Based on the above, the purchase of goods by diplomats, obtaining medical, legal or educational services, or concluding lease agreements to hire residential accommodation will not constitute ‘commercial activities’ for purposes of art 31(1)(c). Defendants will accordingly enjoy civil and administrative jurisdictional immunity for such acts.

In the absence of any case law regarding this issue in SA, I am of the view that our courts will reach a similar conclusion. Plaintiffs will thus be unable to hold individual diplomats liable for breach of contract, where the transaction is regarded as incidental to daily life here (ie, employment disputes involving domestic servants, contracts for goods and services, lease agreements, etcetera).

Waiver of immunity

Section 8 of the Act, read with art 32(1) and 32(2) of Vienna Convention on Diplomatic Relations  or art 45 of the Vienna Convention on Consular Relations of 1963 provides that a sending State or intergovernmental organisation may waive a diplomat’s immunity. Such a waiver will be provided by the head of a mission, consular post or organisation and must be express and in writing (ss 8(2) and (3) of the Act). In practice, the diplomatic or consular mission will usually communicate the decision to waive or not to waive immunity to DIRCO by way of a diplomatic note. Such a waiver is irrevocable – as the proceedings in whatever court or courts are regarded as an indivisable whole, immunity cannot be invoked on appeal if an express waiver was given in the court a quo (Denza (op cit) at 278).

It is essential to note that, even if the sending State or intergovernmental organisation decides to waive a defendant’s jurisdictional immunity, a separate waiver will be required to give effect to the subsequent judgment (art 32(4) of Vienna Convention on Diplomatic Relations  and art 45(4) of Vienna Convention on Consular Relations). This means that the defendant’s inviolability (ie, of his person, property, residence, etcetera) would also have to be expressly waived to allow for the execution of the judgment. This could cause considerable frustration for a plaintiff who obtained a judgment in their favour but who is unable to execute it due to the defendant’s inviolability.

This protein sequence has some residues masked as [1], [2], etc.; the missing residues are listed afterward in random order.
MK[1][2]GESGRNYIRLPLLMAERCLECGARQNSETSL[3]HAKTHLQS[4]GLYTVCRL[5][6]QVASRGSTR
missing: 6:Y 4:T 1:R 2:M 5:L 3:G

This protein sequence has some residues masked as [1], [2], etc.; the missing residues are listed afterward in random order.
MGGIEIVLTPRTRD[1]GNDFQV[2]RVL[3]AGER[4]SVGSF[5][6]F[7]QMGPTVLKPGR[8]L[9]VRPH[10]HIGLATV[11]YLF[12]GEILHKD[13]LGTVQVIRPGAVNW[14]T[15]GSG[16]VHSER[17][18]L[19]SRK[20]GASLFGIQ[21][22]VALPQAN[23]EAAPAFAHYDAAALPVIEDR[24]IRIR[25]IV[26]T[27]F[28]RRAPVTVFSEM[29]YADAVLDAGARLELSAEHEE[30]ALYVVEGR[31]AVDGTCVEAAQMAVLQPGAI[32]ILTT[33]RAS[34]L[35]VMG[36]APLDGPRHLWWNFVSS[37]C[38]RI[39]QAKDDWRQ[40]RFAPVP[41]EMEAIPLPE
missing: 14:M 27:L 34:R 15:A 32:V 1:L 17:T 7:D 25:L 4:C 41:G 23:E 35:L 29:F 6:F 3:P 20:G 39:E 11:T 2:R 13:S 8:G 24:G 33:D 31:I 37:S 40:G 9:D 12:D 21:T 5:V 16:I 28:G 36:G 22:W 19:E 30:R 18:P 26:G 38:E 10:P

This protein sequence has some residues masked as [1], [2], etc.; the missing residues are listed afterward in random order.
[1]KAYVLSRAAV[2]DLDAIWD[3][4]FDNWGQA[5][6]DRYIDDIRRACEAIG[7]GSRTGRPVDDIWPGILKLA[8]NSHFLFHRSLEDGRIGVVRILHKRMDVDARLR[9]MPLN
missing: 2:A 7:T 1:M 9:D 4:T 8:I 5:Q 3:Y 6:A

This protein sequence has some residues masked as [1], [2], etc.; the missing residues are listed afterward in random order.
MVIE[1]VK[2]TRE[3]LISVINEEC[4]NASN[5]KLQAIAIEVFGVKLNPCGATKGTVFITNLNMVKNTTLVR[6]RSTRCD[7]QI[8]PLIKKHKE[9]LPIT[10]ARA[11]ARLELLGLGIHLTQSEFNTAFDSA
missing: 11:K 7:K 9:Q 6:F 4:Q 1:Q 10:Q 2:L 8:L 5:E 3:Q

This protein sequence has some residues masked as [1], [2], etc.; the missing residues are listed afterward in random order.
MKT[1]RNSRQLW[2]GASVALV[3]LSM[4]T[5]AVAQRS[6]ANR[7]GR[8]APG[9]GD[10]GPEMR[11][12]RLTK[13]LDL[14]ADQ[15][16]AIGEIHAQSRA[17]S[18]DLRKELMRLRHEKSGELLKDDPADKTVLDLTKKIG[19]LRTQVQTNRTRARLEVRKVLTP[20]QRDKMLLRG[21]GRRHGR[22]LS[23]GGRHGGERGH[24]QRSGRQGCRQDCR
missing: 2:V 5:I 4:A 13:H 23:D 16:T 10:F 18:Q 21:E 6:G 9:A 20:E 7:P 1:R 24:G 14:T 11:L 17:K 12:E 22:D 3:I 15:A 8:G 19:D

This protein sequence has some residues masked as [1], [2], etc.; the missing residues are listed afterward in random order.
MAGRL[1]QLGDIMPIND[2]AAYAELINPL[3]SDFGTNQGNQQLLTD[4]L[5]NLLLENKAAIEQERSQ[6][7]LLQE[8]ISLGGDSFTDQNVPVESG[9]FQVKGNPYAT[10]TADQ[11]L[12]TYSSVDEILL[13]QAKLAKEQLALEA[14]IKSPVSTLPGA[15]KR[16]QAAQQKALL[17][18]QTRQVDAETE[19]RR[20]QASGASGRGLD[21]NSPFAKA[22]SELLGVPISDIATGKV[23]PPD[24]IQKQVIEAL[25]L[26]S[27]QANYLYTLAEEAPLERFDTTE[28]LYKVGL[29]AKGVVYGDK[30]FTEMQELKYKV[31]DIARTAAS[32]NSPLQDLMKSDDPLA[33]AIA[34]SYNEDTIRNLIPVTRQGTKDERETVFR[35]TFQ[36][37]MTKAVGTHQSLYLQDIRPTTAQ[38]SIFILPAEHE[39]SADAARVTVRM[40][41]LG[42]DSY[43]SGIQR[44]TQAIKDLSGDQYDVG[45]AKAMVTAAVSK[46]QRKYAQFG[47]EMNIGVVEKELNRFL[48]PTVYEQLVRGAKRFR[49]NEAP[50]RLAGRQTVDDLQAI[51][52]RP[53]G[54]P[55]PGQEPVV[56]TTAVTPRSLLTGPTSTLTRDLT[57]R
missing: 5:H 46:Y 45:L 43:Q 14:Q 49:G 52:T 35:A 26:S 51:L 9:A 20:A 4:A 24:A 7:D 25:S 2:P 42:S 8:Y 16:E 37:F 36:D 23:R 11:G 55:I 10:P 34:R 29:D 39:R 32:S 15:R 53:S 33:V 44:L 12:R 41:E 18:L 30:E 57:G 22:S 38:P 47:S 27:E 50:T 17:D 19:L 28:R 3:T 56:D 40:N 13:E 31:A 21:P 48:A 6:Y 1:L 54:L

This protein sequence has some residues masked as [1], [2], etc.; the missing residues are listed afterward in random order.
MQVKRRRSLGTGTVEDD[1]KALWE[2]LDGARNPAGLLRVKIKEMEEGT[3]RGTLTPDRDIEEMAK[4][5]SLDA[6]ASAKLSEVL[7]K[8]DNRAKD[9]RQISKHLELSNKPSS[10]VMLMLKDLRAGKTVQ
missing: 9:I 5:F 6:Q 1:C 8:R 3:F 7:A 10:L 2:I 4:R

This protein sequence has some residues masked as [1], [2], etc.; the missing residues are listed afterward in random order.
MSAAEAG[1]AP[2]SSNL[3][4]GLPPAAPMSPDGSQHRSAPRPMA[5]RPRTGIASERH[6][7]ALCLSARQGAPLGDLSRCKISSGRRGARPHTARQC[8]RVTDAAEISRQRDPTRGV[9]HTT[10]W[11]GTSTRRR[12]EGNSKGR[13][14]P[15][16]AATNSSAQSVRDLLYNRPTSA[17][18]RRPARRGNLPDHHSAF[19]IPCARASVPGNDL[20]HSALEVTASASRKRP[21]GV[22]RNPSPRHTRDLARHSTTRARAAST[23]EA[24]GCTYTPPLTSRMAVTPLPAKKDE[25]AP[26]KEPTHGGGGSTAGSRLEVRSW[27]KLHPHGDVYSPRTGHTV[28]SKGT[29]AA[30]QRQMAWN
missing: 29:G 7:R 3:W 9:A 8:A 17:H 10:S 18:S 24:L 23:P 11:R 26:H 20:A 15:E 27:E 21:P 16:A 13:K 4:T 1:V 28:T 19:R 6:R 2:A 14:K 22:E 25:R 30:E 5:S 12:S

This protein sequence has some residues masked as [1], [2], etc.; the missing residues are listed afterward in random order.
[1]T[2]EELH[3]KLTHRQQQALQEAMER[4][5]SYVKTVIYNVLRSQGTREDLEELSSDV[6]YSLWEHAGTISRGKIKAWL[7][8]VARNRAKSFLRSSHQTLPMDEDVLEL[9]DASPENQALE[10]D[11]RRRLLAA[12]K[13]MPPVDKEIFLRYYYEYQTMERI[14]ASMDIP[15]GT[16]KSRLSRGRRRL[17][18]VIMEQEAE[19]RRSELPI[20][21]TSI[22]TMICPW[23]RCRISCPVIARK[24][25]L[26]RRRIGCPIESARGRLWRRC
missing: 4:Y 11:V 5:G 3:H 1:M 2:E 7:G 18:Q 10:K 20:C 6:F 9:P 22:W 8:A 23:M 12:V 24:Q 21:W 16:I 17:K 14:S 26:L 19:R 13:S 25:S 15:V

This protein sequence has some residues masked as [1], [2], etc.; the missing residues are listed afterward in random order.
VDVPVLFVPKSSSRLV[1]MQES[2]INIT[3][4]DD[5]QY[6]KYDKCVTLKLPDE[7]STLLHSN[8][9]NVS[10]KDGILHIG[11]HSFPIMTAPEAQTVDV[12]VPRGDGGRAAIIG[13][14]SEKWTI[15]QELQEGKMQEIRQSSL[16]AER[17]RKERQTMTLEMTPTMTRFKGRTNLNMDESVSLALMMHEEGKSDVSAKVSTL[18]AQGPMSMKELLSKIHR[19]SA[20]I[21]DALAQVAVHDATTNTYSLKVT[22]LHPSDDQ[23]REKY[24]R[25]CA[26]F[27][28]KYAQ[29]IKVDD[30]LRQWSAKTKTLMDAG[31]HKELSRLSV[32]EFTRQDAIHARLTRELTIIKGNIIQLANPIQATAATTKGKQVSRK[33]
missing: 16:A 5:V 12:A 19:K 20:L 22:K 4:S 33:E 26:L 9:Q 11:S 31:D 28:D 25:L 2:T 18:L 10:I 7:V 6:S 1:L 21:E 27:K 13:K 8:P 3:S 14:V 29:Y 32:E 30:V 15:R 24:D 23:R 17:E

Possible process

The following process is proposed if a plaintiff intends to institute a claim (eg, contractual or delictual) against a defendant who might enjoy immunity:

  • Step 1

Obtain a s 9(2) certificate from DIRCO to establish the nature of the defendant’s immunity (ie, full immunity, functional immunity, residual immunity, etcetera).

  • Step 2

If the defendant enjoys jurisdictional immunity, establish whether one of the exceptions under art 31(1) of the Vienna Convention on Diplomatic Relations  applies.

  • Step 3

If an art 31(1) exception does not apply, DIRCO could be approached to request the sending state through the diplomatic channel to expressly waive the defendant’s immunity.

  • Step 4

In the event that an art 31(1) exception does not apply and/or if the sending State refuses to waive the defendant’s immunity, the matter cannot proceed as the court will lack jurisdiction. If the defendant enjoys residual immunity, the matter could proceed after their tour of duty has come to an end.

  • Step 5

If the defendant does not enjoy immunity, if an exception under art 31.1 applies or if immunity is expressly waived, the matter can proceed and service of process can be effected on the defendant through DIRCO – a separate waiver for the execution of judgment will, however, be required.

It is always advisable, when instituting legal proceedings against a defendant who enjoys immunity, to consider citing the sending State as a co-defendant. In doing so, proper regard must then be had to the applicable provisions of the Foreign States Immunities Act 87 of 1981.

Riaan de Jager BLC LLB LLM (UP) Advanced Diploma (Labour Law) (RAU) is a Principal State Law Adviser (International Law), attached to the Office of the Chief State Law Adviser (International Law) at the Department of International Relations and Cooperation in Pretoria.

Mr de Jager was the instructing counsel in the Komla and Buthelezi matters.

This article was first published in De Rebus in 2018 (Aug) DR 20.